Thursday, September 29, 2011

Weather damage in McLaren Vale & Langhorne Creek - UPDATE 29/9/2011

This week has seen extremes in weather damage.

In South East frost damage in Shiraz and particularly chardonnay has been recorded. We are hearing it's very patchy but some vineyards have been affected badly.

The frost on Sunday morning also has burnt some vineyards in Langhorne Creek and, to a lesser extent, McLaren Vale (below).





On Wednesday night a large hail storm moved through McLaren Vale. Most of the damage is north of the township. This has broken vine shoots as shown below. Significant damage is mostly in the Seaview area, with damage reducing as the storm went into the Blewitt Springs area. Vineyards on the Range of McLaren Vale and in the southern Adelaide Hills have also been damaged.

No real fruit loss, but likely to be some quality affects from high lateral growth and shoot uniformity.

Monday, September 26, 2011

Earwig Damage - UPDATE 26/9/2011

This week some earwig damage has been seen. Check around posts and other 'hiding' places for earwigs.

Interestingly, in previous years observations, the variety Merlot seems to attract the most serious damage. We are not sure why this is the case but you will often see much more leaves eaten and significant damage in Merlot than other varieties.

Most of the time earwigs do not need to be actively controlled since healthy plants will outgrow small amounts of earwig damage. While the damage can look serious, unless the inflorescences (future bunches)are eaten away, the earwigs are not affecting your crop.

Later in the season earwigs are a predator for Light Brown Apple Moth caterpillars (LBAM).

Wednesday, September 21, 2011

Vine Scale: Severe Infestation - UPDATE 21/9/2011

Vine Scale on Cabernet Sauvignon.
Mature scale attach themselves to the vine and excrete honeydew that may lead to sooty mould. Vine scales produce a number of eggs over several days. The eggs are laid under the cover of the adult "scales" which offer protection.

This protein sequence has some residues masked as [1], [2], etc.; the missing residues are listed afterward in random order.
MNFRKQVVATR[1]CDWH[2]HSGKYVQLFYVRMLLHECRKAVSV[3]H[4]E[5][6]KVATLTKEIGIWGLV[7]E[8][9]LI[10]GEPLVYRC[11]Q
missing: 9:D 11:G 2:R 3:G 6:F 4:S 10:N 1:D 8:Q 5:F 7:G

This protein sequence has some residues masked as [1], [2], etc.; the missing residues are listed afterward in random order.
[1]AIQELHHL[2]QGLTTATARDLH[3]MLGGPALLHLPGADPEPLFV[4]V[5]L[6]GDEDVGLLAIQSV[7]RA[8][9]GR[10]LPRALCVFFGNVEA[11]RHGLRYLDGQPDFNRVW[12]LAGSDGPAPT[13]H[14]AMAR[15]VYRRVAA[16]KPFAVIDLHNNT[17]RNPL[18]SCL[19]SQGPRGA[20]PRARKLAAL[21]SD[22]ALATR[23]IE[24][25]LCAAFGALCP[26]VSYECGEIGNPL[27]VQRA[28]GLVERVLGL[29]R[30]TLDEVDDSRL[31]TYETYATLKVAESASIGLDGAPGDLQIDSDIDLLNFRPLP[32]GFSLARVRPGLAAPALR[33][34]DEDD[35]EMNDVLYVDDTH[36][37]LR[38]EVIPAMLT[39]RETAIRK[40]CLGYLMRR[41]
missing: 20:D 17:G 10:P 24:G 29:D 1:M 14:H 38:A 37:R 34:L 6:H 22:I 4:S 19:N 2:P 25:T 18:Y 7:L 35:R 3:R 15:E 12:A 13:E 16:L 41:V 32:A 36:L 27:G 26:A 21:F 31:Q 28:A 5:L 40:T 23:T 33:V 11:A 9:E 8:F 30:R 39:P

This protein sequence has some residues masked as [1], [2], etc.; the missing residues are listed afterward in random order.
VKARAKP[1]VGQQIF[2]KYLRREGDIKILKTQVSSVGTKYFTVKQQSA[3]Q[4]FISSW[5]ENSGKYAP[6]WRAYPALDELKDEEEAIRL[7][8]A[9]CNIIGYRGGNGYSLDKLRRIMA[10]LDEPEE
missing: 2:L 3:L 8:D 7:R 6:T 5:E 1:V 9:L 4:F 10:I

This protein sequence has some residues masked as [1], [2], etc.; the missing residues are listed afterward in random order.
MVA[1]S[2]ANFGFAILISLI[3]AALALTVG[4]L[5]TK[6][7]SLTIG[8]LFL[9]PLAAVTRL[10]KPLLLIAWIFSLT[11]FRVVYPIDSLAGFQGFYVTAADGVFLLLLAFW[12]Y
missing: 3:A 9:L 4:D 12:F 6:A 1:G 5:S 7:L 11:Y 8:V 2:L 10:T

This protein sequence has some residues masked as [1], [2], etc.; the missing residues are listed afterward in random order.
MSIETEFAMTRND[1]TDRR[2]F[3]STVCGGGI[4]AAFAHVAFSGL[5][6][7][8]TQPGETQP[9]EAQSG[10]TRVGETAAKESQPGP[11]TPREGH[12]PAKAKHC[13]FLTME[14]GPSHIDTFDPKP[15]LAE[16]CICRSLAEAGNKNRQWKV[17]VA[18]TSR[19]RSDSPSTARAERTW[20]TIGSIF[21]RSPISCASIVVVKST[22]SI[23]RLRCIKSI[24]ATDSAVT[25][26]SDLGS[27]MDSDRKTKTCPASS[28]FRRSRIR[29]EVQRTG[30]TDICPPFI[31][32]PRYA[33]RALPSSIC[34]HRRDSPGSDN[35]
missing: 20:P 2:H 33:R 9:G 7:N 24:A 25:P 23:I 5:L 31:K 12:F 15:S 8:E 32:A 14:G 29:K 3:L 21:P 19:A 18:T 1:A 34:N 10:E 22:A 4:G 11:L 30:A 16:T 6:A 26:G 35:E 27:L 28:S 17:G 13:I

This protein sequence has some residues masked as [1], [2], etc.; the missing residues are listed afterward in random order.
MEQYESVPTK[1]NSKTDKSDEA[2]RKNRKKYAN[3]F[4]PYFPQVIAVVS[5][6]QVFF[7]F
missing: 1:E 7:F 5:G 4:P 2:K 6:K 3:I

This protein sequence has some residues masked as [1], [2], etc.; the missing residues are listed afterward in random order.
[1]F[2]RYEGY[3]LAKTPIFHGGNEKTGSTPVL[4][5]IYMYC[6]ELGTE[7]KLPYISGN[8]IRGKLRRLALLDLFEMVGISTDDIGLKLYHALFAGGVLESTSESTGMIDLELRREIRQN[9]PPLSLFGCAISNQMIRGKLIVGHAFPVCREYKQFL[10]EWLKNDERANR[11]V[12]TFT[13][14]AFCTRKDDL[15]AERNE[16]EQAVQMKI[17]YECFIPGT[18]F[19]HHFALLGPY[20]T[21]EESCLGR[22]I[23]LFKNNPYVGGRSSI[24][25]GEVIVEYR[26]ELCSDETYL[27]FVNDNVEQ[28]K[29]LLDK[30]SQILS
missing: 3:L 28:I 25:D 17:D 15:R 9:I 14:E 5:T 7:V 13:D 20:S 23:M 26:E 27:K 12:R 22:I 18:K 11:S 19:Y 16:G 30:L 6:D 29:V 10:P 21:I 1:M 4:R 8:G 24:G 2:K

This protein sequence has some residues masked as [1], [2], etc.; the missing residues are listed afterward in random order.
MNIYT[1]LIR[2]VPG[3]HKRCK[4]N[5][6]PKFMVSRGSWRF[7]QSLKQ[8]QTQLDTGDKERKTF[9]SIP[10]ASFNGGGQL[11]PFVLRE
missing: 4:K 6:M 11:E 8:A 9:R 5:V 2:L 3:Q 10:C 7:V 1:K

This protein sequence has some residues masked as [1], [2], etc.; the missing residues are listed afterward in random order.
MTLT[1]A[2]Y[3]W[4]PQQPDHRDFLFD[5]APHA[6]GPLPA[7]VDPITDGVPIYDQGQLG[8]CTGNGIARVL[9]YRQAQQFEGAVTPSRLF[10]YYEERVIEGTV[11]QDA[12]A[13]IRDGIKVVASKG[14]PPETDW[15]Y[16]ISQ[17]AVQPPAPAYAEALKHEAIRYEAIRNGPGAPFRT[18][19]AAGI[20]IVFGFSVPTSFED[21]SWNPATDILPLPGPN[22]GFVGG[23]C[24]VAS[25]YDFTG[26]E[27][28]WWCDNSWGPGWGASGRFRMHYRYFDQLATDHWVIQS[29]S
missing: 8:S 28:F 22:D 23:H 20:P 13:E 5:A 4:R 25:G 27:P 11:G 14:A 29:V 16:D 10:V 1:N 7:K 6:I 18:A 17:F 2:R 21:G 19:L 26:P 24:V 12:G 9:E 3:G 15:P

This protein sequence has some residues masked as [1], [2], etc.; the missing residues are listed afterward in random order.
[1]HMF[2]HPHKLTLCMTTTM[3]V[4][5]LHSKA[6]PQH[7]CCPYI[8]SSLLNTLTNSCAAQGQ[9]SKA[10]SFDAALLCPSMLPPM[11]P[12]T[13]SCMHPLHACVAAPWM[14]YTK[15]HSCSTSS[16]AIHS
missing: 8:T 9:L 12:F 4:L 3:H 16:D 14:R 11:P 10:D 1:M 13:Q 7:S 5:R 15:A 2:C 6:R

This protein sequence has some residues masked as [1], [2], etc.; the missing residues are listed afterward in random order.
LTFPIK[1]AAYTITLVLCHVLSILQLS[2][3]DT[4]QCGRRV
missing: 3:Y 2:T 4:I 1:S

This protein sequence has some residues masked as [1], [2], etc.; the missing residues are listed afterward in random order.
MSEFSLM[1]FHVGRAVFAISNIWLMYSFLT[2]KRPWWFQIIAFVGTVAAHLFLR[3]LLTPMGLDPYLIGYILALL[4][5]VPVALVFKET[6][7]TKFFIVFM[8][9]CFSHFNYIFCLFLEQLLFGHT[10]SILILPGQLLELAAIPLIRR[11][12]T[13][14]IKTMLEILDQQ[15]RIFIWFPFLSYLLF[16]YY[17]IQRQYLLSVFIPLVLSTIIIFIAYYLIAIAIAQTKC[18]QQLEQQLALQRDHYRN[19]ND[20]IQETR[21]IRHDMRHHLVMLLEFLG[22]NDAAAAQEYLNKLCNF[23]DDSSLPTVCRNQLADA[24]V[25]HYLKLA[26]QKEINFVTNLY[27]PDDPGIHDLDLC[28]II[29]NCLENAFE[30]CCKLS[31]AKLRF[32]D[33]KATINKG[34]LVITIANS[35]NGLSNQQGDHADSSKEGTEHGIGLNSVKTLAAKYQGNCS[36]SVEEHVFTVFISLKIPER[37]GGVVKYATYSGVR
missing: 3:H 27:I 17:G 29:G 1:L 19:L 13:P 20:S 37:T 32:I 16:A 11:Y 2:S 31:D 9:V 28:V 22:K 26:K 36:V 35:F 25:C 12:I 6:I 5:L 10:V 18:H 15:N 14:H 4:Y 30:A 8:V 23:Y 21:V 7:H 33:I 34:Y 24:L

In this case shown vine scale are aggressively sucking sap from this Cabernet Sauvignon vineyard. If left without treatment vine scale will likely kill this grapevine.

The high level of vine scale pictured has a severe affect on vine growth.

Monday, September 19, 2011

Glyphosate Resistant Ryegrass - What to look for.

Warning signs:

✗ Continual reliance on glyphosate for weed control under trees and vines.
✗ Use of few alternative herbicide modes of action used including residual herbicides.
✗ Lack of non herbicide weed control methods eg mowing, mulching, tillage or grazing.
✗ Allowing weed control escapes to set seed.
✗ Entering spring with high weed numbers.
✗ Poor vineyard hygiene (contaminated machinery, vehicles and stock coming onto farm)leading to movement of herbicide resistant weed seed.
✗ Lack of competition from inter-row cover-crops.
✗ Poor application technique leading to sub-lethal rates of herbicide at the ends of rows(poor control = more weeds)

If you suspect you have a resistance problem – get plants or seed tested to see which herbicides still work. The best strategy is to ensure that no further seed set is allowed to occur, and drive down the weed seed bank using a number of diverse weed management tactics.

For more information visit the website: www.glyphosateresistance.org.au

Monday, September 5, 2011

Bordeaux vintage begins

Bordeaux wine grower for Chateau Bauduc, Gavin Quinney reports on their vintage with these photographs.


Hail damaged vines at Cos d'Estournel. 45% of 64 hectares around Chai were hit 1/9.


Lafite harvest started 3/9 at their parcel in St-Estephe, near Lafon Rochet. This is about 14 days early. Unfortunately the region has received a significant hail storm and the race it on to pick the fruit in good condition.

Snail Bait Application


Late winter and early spring snail levels are high. How do you bait for them? Derek Cameron spied this home made solution to applying snail bait. The grower used PVC pipe to create a hopper and shute. This was had fed with mesurol bait and run out down the rows.